Music

20 Questions: JD Souther

Photo: Jeremy Cowart

The man who helped create monster hits for the Eagles and Linda Ronstadt takes them back on his latest album, and along the way reveals why he wishes to live in multiple universes at once . . .

JD Souther has had one of the more remarkable songwriting careers in recent memory.

After all, even with his numerous solo successes ("You're Only Lonely", his James Taylor collaboration "Her Town Too"), Souther has had a hand in crafting numerous hits for the Eagles, produced notable songs by Linda Ronstadt, and even sang backup on Christopher Cross' Grammy-winning smash of a debut album. Now, following the success of his long-in-the-works 2008 effort If The World Was You, Souther is now back with one of his most reflective and personal albums to date: the lovely, muted, Natural History, wherein he re-records several of those hits that he helped other artists make so popular in the first place.

To help celebrate its release, Souther stopped by to answer PopMatters' 20 Questions, here revealing a love dogs, a penchant for borrowing airplanes, and how Stephen Hawking's books jokingly make him cry . . .

* * *

1. The latest book or movie that made you cry?

I recently reread Dee Brown's Bury My Heart at Wounded Knee and felt again the abject sorrow for what white people have done to Native Americans. Also, any writing about the death or endangerment of a beloved dog breaks my heart (example: The Art of Racing in the Rain by Garth Stein or Nop's Trials by Donald McCaig). Also Stephen Hawking's books make me cry because I can't follow the math.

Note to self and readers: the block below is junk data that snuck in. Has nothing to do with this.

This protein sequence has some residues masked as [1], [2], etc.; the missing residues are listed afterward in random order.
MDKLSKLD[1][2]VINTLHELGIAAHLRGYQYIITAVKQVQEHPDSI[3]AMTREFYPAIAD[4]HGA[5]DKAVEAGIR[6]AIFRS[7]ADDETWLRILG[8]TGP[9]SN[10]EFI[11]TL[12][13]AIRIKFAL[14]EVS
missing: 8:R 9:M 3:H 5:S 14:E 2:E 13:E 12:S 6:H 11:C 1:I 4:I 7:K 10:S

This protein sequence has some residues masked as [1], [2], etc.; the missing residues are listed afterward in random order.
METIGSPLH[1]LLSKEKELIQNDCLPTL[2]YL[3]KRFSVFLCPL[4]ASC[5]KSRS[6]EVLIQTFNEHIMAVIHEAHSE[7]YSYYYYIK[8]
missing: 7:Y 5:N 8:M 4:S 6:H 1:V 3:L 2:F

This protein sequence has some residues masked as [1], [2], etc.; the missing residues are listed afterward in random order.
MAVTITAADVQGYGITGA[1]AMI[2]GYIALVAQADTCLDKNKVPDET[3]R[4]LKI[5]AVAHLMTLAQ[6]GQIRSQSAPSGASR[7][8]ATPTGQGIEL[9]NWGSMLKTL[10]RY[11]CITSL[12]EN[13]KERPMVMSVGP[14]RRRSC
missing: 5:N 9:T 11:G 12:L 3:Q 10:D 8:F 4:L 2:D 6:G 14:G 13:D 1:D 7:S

2. The fictional character most like you?

I don't know if the fictional character I like most is like me, but the crazy image of Gatsby throwing his closet full of hand made shirts in the air resonates.

3. The greatest album, ever?

It's a mood thing. By day, Glenn Gould's first recording of the Goldberg Variations by J.S. Bach. By night, obviously, it's Kind of Blue.

4. Star Trek or Star Wars?

Where Nimoy goes, I follow. LLAP.

5. Your ideal brain food? [Note: We mean 'brain food' as in creative sustenance, not literal food.]

To bracket and then italicize "[... creative sustenance, not literal food.]" may display a thoroughly Eurocentric god/man relationship that is a pathetic pseudo scientific explanation of a Bronze Age mythology. I deign to comment further. Although food counts.

6. You're proud of this accomplishment, but why?

I seem to be fulfilling both my dreams and those of my father. I couldn't ask for more.

7. You want to be remembered for . . . ?

It's all about body of work. One good thing is promising. Two good things are great. A lifetime of good work is a true accomplishment.

8. Of those who've come before, the most inspirational are?